• 2.4 recognise that relationships with service users should be based on mutual respect and trust, and be able to main-tain high standards of care even in situations of personal incompatibility.

• Standard 8 be able to communicate effectively

• 8.4 be able to identify anxiety and stress in patients, carers and others and recognise the potential impact upon communication.

• Standard 9 be able to work appropriately with others

• 9.1 be able to work, where appropriate, in partnership with service users, other professionals, support staff and others.

Decision on Impairment

83. The Panel had to consider whether the Registrant’s fitness to practise is currently impaired, in light of the Registrant’s misconduct. The Panel had regard to the HCPTS practice note ‘Finding that Fitness to Practise is Impaired’ and has accepted the advice of the Legal Assessor. The Panel has also exercised the principle of proportionality.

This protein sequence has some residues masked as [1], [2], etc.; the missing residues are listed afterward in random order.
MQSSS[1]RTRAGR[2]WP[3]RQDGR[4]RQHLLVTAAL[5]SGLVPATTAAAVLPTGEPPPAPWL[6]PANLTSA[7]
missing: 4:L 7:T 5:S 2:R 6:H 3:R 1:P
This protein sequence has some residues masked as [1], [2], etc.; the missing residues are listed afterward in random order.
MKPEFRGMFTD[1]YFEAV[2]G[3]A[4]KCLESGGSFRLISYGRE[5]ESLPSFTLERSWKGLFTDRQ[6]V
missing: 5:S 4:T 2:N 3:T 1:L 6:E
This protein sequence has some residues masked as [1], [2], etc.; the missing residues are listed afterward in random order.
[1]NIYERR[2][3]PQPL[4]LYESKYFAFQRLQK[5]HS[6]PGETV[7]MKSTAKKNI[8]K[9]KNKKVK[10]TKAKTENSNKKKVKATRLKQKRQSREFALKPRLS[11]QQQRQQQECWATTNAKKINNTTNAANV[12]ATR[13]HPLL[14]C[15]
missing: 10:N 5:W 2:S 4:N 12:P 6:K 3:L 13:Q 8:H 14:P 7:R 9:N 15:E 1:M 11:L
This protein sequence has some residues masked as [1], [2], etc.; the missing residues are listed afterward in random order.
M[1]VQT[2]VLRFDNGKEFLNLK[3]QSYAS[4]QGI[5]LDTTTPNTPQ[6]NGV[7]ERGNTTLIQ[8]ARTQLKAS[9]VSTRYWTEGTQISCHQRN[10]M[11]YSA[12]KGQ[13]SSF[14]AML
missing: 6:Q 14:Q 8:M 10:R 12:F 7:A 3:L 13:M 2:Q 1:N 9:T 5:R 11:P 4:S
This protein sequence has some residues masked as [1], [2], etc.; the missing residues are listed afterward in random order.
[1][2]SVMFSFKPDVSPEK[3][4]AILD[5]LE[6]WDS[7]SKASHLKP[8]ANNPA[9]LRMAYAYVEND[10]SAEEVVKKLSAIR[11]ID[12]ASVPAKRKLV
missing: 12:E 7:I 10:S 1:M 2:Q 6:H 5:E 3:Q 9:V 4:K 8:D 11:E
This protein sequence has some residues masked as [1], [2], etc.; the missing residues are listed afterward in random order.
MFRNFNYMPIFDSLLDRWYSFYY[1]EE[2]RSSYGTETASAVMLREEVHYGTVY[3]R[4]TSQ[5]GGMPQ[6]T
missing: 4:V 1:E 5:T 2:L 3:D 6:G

84. The Panel is mindful of the forward looking test for impairment.

85. The Panel heard submissions on the issue of impairment from the HCPC.

86. The Panel has seen the Registrant’s Personal Statement which was included with her submissions. She notes that she was required to work under “challenging conditions” as a newly qualified Paramedic. She made the decision to leave the Trust’s employment, because of a perceived lack of management support. She states: “I feel deeply saddened that the patient feels this way regarding this incident, at the time I did the best I could with the limited training I had received from the trust. I had no intention of ever making anyone feel uncomfortable or unduly distressed. I have always maintained a high standard of professionalism required of me.”

87. The Panel noted the inconsistency in the Registrant’s position. On the one hand, she noted that she had been taught to “appear calm and in control in all situations,” whilst, on the other, seeking to excuse or justify her behaviour by an alleged lack of training, despite denying the allegations and maintaining that she demonstrated a high standard of professionalism. This, in the Panel’s view did not sit well with the clear observations by Colleague A who was a more junior and less experienced employee.